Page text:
This idea of a jury and court is so oppressive. It's as if we need the court in order to sort out the emotions involved involve. As if we crave someone to take our side....because love and broken hearts can never resolve themselves. There are people who still have feelings for relationships and people they may never ever see again. There really ins't any actual justice when it comes to love or the feelings invested in relationships. All logic is useless.

message 13: by Candy (new)

Candy | 2604 comments Mod
Please forgive me for being late to the discussion...I had a very distracting week and was not able to make time. And worse...found myself without focus or concentration so it was hard to focus on reading.

I think I am back on track now.

message 14: by Martin (new)

Martin | 18 comments I think they are 88, which, like S's 154 and the master numbers is a multiple of 11 !


message 15: by Candy (last edited May 27, 2017 11:12AM) (new)

Candy | 2604 comments Mod

4 times in the sonnets (in sonnet 88 as well as this one)
17 times in LLL

message 16: by DavidE (new)

DavidE (shaxton) | 358 comments It's not clear to me why we should read the sonnet as a comment on an extramarital affair. Why does the sonnet have anything necessarily to do with marriage?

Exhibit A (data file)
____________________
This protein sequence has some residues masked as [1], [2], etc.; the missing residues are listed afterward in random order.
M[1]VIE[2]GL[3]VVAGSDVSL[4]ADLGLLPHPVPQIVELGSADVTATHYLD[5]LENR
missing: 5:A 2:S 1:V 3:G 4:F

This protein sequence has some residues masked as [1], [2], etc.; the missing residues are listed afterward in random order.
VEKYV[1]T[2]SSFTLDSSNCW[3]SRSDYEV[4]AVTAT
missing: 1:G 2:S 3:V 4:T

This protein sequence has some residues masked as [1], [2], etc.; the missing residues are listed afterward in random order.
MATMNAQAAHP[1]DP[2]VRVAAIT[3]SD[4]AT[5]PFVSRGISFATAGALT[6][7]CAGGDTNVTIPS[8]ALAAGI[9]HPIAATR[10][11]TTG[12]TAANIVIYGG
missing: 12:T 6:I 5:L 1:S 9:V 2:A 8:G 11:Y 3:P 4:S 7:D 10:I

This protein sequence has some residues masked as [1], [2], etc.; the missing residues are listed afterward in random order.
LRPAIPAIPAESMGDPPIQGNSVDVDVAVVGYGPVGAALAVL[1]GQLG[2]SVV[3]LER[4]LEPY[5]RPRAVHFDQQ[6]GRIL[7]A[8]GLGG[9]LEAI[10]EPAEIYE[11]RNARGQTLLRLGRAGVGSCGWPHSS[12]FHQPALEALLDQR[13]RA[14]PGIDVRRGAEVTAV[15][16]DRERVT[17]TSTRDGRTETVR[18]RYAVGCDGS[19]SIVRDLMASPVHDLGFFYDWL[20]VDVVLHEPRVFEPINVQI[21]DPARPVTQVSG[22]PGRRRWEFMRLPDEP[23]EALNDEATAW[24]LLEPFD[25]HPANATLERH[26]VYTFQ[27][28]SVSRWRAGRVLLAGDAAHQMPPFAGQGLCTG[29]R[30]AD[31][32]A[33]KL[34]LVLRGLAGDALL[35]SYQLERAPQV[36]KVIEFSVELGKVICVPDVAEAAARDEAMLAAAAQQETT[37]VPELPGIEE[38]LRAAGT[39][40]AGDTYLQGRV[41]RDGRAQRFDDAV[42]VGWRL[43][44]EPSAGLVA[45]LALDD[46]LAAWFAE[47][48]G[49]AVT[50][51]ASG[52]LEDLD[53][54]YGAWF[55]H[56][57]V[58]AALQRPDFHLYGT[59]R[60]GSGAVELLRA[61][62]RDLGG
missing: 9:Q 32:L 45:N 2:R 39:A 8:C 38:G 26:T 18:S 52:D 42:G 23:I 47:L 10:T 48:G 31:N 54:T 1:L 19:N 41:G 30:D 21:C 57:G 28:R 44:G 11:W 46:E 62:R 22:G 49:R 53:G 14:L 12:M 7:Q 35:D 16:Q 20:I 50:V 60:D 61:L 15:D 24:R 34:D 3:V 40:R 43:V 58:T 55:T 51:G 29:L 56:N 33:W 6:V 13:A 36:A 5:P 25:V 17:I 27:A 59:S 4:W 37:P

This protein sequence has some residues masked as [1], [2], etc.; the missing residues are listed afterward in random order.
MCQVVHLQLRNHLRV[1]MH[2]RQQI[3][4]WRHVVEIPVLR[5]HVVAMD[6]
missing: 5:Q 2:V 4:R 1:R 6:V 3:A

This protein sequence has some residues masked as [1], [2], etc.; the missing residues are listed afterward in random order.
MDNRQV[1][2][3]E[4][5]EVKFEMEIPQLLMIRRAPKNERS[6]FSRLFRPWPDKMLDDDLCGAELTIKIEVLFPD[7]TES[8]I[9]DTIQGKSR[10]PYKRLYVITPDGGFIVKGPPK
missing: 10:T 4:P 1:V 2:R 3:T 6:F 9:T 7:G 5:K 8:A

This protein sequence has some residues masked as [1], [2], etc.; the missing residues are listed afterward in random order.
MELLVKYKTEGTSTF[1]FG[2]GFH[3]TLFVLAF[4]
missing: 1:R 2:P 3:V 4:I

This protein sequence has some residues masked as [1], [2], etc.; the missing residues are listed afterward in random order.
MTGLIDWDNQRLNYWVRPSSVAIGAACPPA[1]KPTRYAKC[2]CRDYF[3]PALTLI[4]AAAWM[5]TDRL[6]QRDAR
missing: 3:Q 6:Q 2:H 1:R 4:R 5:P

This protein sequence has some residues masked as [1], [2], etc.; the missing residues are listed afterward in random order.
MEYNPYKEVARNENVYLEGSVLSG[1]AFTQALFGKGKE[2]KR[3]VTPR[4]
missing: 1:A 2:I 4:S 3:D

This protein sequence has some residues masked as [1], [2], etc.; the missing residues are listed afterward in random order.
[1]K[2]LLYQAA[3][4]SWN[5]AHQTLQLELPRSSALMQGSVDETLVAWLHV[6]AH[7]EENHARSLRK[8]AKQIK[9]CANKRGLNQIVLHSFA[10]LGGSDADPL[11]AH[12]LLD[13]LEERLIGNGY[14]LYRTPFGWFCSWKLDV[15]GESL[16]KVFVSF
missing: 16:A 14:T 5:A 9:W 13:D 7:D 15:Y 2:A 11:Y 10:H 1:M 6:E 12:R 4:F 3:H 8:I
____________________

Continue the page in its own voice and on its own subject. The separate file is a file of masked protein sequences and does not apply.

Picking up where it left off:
Seems to me that the speaker is accusing the beloved (if that's the right word) of infidelity, and perhaps admitting infidelity on his (or her) own part. The end result is regret and bitterness, particularly bitterness at how easily we can deceive ourselves. Who hasn't been there? It is with folly we ignore, as ignore we do, the old Greek maxim γνῶθι σεαυτόν carved into Apollo's temple at Delphi.

message 17: by DavidE (new)

DavidE (shaxton) | 358 comments PS I think there's little doubt Shakespeare intended a pun with that "more perjured eye" phrase in line 13.

message 18: by Janice (JG) (new)

Janice (JG) Those poems of Spenser's that you posted Martin are so much easier to understand than S's... and this poem is no exception. I really am starting to believe S isn't writing for an audience, but for either himself alone, or for the understanding of the one other, lover? They seem to be about events or occurrences that are invisible to us, but clearly must make sense to somebody, even if its only S himself (else why write them?).

message 19: by Candy (new)

Candy | 2604 comments Mod
Yes, David, good point about my focusing on marriage/ I don't see any reason to believe this poem is about marriage....I used to the term marriage to overreach and represent a relationship with a promised fidelity. I don't think it has to be marriage...I was just being politically correct LOL

message 20: by Candy (new)

Candy | 2604 comments Mod